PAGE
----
Thyroid-adrenergic synergism and adaptive thermogenesis

  • Bianco, Antonio (PI)

Project: Research project

Project Details


DESCRIPTION (provided by applicant): In human newborns and other small mammals, cold exposure increases norepinephrine release to stimulate energy expenditure (adaptive non-shivering thermogenesis) mainly in brown adipose tissue (BAT). This process causes a rapid approximately 20-fold increase in type 2 iodothyronine deiodinase (D2), creating tissue-specific thyrotoxicosis in the BAT. A mouse with targeted disruption of the D2 gene (Dio2-/-) is euthyroid, but develops acute hypothermia when exposed to cold. It survives only by the metabolically costly process of shivering. Thus, optimal thermogenesis in brown adipocytes requires the D2-generated increase in intracellular T4 to T3 conversion that saturates the nuclear T3 receptors (TR). The fact that a single TR-saturating dose of T3 restores BAT energy expenditure in Dio2-/- mice in less than 24h indicates that rapidly T3-responsive mechanisms are involved, of which we know surprisingly little. In studies detailed in this submission we will identify these T3-responsive mechanisms, focusing on two major areas of adaptive thermogenesis, adrenergic signal transduction and oxidation of energy substrates. We hypothesize that the Dio2-/- phenotype is due to insufficient mitochondrial uptake and oxidation of energy substrates rather than lower UCP-1-dependent mitochondrial uncoupling. Using a micro-array analysis and real time PCR we have identified in four genes in BAT that were not known to be regulated by T3. The reduced expression of these could explain the thermogenic defect in the Dio2-/- mouse. Two of these genes encode proteins involved in cAMP generation. The other two encode key proteins that regulate the cellular energy homeostasis. Our knowledge about these T3-dependent pathways is crucial because they do not involve mitochondrial uncoupling and therefore could be functionally relevant in tissues other than BAT. Skeletal muscle is the main site of adaptive thermogenesis in large mammals, including adult humans. We hypothesize that skeletal muscle and BAT share the mechanisms by which T3 induces substrate utilization and energy expenditure. These include high metabolic responsiveness to catecholamines and T3, and the recently described cAMP-induced D2 expression in human skeletal muscle cells. Knowledge about this previously unexplored mechanism is important both from the point of view of normal physiology but also to understand the pathophysiology of starvation and diabetes. The loss of D2 under these circumstances due to ubiquitination and proteasomal proteolysis offers an additional potential mechanism to promote energy conservation.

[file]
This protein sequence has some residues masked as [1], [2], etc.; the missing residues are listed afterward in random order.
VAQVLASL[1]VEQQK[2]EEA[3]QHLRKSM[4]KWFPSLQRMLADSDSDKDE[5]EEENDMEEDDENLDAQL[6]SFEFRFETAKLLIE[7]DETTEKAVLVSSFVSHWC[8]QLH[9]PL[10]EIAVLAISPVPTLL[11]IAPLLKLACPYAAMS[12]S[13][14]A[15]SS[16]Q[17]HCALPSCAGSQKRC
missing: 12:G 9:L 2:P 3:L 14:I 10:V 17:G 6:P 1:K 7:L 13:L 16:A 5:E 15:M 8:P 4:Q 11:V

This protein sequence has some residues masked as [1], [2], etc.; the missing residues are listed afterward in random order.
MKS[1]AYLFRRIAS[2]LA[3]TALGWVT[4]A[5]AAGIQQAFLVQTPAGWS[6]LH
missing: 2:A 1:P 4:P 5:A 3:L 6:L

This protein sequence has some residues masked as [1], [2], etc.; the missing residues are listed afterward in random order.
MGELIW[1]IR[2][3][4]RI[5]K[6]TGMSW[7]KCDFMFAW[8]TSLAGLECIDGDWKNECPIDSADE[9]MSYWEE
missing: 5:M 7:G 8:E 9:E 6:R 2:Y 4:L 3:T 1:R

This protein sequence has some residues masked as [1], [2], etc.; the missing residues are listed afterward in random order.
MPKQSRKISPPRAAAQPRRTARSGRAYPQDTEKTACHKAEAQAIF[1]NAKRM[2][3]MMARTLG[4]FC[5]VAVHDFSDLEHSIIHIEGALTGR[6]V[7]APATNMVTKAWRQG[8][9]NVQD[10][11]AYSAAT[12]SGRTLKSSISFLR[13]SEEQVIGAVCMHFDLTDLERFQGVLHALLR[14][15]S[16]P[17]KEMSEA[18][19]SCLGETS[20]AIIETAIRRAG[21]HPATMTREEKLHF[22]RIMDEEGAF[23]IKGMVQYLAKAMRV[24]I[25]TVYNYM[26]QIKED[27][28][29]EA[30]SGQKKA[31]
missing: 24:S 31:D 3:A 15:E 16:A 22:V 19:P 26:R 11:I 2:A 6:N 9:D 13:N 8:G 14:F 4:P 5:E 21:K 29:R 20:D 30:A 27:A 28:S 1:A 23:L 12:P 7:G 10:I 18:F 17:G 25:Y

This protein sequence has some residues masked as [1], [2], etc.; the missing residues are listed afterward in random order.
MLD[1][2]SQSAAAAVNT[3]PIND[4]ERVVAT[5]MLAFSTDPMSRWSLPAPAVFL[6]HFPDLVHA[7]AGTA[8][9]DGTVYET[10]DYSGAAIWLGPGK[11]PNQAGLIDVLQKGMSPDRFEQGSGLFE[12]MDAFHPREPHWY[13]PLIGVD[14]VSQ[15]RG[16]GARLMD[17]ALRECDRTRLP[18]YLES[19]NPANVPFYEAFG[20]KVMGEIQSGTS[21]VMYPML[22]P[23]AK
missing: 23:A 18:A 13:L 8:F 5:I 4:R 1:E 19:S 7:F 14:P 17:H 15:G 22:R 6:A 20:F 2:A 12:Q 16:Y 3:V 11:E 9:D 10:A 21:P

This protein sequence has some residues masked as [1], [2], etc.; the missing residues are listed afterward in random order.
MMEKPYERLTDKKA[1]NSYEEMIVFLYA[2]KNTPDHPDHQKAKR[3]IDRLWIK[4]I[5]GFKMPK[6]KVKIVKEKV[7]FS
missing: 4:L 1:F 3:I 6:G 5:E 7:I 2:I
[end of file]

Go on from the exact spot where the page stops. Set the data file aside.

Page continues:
Effective start/end date7/1/032/28/16


  • National Institutes of Health: $349,339.00
  • National Institutes of Health: $347,285.00
  • National Institutes of Health: $325,558.00
  • National Institutes of Health: $382,500.00
  • National Institutes of Health: $273,867.00
  • National Institutes of Health: $337,365.00
  • National Institutes of Health: $337,365.00
  • National Institutes of Health: $49,488.00
  • National Institutes of Health: $337,215.00


  • Medicine(all)


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